1. Forum
  2. >
  3. Topic: Norwegian (Bokmål)
  4. >
  5. "Jeg har fest på bursdagen mi…

"Jeg har fest bursdagen min."

Translation:I am having a party on my birthday.

July 5, 2015

34 Comments


https://www.duolingo.com/profile/PookaGar

Jeg har fest på bursdagen min i dag! ^____^


https://www.duolingo.com/profile/peggy965240

Is that how you say Happy Birthday in Norway? Or do you say Glad bursdag?


https://www.duolingo.com/profile/Deliciae

"Gratulerer med dagen" is the standard phrase used to congratulate someone, but you could also wish them a happy birthday in a more literal sense by saying "Ha en god/fin/hyggelig bursdag".


https://www.duolingo.com/profile/RobinHarry

Why not "en fest"?


https://www.duolingo.com/profile/olivia.leggio

Would it still be an acceptable sentence if one used en fest?


https://www.duolingo.com/profile/fveldig

In this case, it would be acceptable. But I'm not sure how common that would be...


https://www.duolingo.com/profile/Josh_Overlien

I'm comfortable with dropping the indefinite article here, and I think I may start to be having a better intuitive grasp on when to drop it. However, this article doesn't seem to state a rule that applies specifically to this sentence. There may be a rule, but it's not listed in this article. Is this sentence about dropping the indefinite article when indicating possession?


https://www.duolingo.com/profile/SaneMaly

Why is "I'm having my birthday party" an incorrect translation?


https://www.duolingo.com/profile/amyhasnolife

This is saying I am having a party ON my birthday - one can have a birthday party, and it doesn't particularly mean on their birthday.


https://www.duolingo.com/profile/JacekWilka

So, what would be the translation of "I'm having my birthday party" then?


https://www.duolingo.com/profile/ElCarlit0

But the sentence "I'm having a birthday party" is counted as correct. Shouldn't they both be incorrect translations?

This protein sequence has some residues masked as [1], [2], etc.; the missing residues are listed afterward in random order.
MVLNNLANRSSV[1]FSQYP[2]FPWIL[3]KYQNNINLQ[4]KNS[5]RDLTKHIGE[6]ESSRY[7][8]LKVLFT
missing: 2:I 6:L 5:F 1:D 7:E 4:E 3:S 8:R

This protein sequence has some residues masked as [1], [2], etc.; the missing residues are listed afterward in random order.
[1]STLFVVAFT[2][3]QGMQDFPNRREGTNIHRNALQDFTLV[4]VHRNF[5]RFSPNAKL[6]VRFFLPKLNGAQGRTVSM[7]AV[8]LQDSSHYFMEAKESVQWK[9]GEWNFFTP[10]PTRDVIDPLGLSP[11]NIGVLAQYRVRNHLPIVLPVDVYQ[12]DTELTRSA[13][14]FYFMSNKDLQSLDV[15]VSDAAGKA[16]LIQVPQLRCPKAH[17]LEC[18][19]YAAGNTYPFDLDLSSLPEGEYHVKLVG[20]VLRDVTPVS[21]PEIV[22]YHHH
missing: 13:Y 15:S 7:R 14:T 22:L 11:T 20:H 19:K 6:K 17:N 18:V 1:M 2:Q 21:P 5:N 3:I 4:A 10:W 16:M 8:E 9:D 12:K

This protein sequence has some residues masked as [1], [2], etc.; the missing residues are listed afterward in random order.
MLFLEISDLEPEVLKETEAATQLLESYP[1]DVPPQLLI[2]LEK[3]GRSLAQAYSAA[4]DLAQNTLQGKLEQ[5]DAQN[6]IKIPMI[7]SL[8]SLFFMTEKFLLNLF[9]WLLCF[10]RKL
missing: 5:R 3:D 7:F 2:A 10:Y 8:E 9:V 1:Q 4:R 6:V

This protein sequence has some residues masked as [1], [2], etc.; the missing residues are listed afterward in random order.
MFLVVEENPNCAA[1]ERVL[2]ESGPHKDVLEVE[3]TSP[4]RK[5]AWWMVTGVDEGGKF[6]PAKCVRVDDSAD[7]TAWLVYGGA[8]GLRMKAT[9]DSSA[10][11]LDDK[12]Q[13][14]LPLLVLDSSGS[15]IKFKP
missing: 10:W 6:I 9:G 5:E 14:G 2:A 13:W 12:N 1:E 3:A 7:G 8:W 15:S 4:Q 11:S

https://www.duolingo.com/profile/Erin396857

Well, one may have a party in honor of their birthday but it may take place on a different day, say the weekend. This sentence specifically says that the person is having a party ON their birthday. So, while the two sentences may overlap in usage, they technically do not mean the same. Hope that is helpful


https://www.duolingo.com/profile/norgenflorgen

Heh, the leftover word that Duolingo decided to throw in for me was "knives". Guess my birthday party's gonna be an interesting one...


https://www.duolingo.com/profile/leighforbes

My (Langenscheidt) dictionary gives "fødselsdag" for "birthday". Can anyone explain why there are two words? I'm interested in the etymology!


https://www.duolingo.com/profile/FeliksJD

I don't know where bursdag came from or what burs means but fødsel means birth in Norwegian, so fødseldag is a more literal translation.


https://www.duolingo.com/profile/Deliciae

"Bursdag" is short for "gebursdag", from the German "Geburtstag" - which means exactly the same. :)


https://www.duolingo.com/profile/craaash80

Old English gebyrd + dæġ :)


https://www.duolingo.com/profile/Jan_D_13

Adding to this: Geburt means "birth" and Tag is day. So Geburtstag literally means "day of birth". :)


https://www.duolingo.com/profile/SusannaG1

Fest reminds me of the word festivity.


https://www.duolingo.com/profile/Deliciae

That's a good way of remembering it; they share the same Latin root "festum".


https://www.duolingo.com/profile/SusannaG1

I have been studying roots, prefixes, and suffixes in English. I have fun relating them to different words in Norwegian. :D


https://www.duolingo.com/profile/Agent187

Fest in Norwegian reminds me of Fest in German.


https://www.duolingo.com/profile/BradLunetta

Or Festivus! (For the rest of us!)


https://www.duolingo.com/profile/annaa52

God bursdag Frodo!


https://www.duolingo.com/profile/olayasimioni

Would it be acceptable if I said "jeg har fest på mine bursdage"? If it is still correct, then I assume in that case I'd be talking about my birthdays in general and not about this one birthday in particular. Is that more or less right?


https://www.duolingo.com/profile/Deliciae

The plural is "bursdager", but no, we wouldn't express it like that.

You could say "Jeg har alltid fest på bursdagen min" or "Jeg feirer alltid bursdagen min".


https://www.duolingo.com/profile/olayasimioni

I see now, thanks a lot! :)


https://www.duolingo.com/profile/Deliciae

Bare hyggelig! :)


https://www.duolingo.com/profile/aidanjhart

I suppose one would only use "bursdager" if he was born on more than one day out of the year, which I hope isn't possible. Is this word used to express the birthdays of multiple people?


https://www.duolingo.com/profile/EloiseNicoleV

Why is it not "i have my birthday party"? Why is the 'min' there at the end - is it because it is a personal occasion?


https://www.duolingo.com/profile/haibuihoang

"I am having my birthday party", is not accepted. I think this is better than "I am having a birthday party" (maybe of others)

Learn Norwegian (Bokmål) in just 5 minutes a day. For free.